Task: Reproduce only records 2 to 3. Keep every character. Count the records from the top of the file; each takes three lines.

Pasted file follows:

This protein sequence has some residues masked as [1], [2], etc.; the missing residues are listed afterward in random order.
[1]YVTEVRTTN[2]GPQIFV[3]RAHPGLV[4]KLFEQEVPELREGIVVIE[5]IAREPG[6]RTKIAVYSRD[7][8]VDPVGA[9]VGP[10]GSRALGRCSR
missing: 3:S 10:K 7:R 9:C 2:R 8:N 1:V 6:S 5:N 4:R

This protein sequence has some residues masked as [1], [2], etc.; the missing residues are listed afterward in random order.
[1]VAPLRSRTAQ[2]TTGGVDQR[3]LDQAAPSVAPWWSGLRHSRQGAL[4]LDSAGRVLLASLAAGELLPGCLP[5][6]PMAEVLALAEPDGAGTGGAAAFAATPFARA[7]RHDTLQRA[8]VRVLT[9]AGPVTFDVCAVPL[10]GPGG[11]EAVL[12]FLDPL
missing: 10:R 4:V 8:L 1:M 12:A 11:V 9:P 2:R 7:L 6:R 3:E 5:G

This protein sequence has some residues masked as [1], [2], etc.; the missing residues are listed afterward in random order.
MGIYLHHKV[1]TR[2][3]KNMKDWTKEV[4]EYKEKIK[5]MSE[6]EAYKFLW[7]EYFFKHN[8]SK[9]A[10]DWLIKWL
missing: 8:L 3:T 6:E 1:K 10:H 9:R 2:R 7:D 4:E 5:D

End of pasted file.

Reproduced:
This protein sequence has some residues masked as [1], [2], etc.; the missing residues are listed afterward in random order.
[1]VAPLRSRTAQ[2]TTGGVDQR[3]LDQAAPSVAPWWSGLRHSRQGAL[4]LDSAGRVLLASLAAGELLPGCLP[5][6]PMAEVLALAEPDGAGTGGAAAFAATPFARA[7]RHDTLQRA[8]VRVLT[9]AGPVTFDVCAVPL[10]GPGG[11]EAVL[12]FLDPL
missing: 10:R 4:V 8:L 1:M 12:A 11:V 9:P 2:R 7:L 6:R 3:E 5:G

This protein sequence has some residues masked as [1], [2], etc.; the missing residues are listed afterward in random order.
MGIYLHHKV[1]TR[2][3]KNMKDWTKEV[4]EYKEKIK[5]MSE[6]EAYKFLW[7]EYFFKHN[8]SK[9]A[10]DWLIKWL
missing: 8:L 3:T 6:E 1:K 10:H 9:R 2:R 7:D 4:E 5:D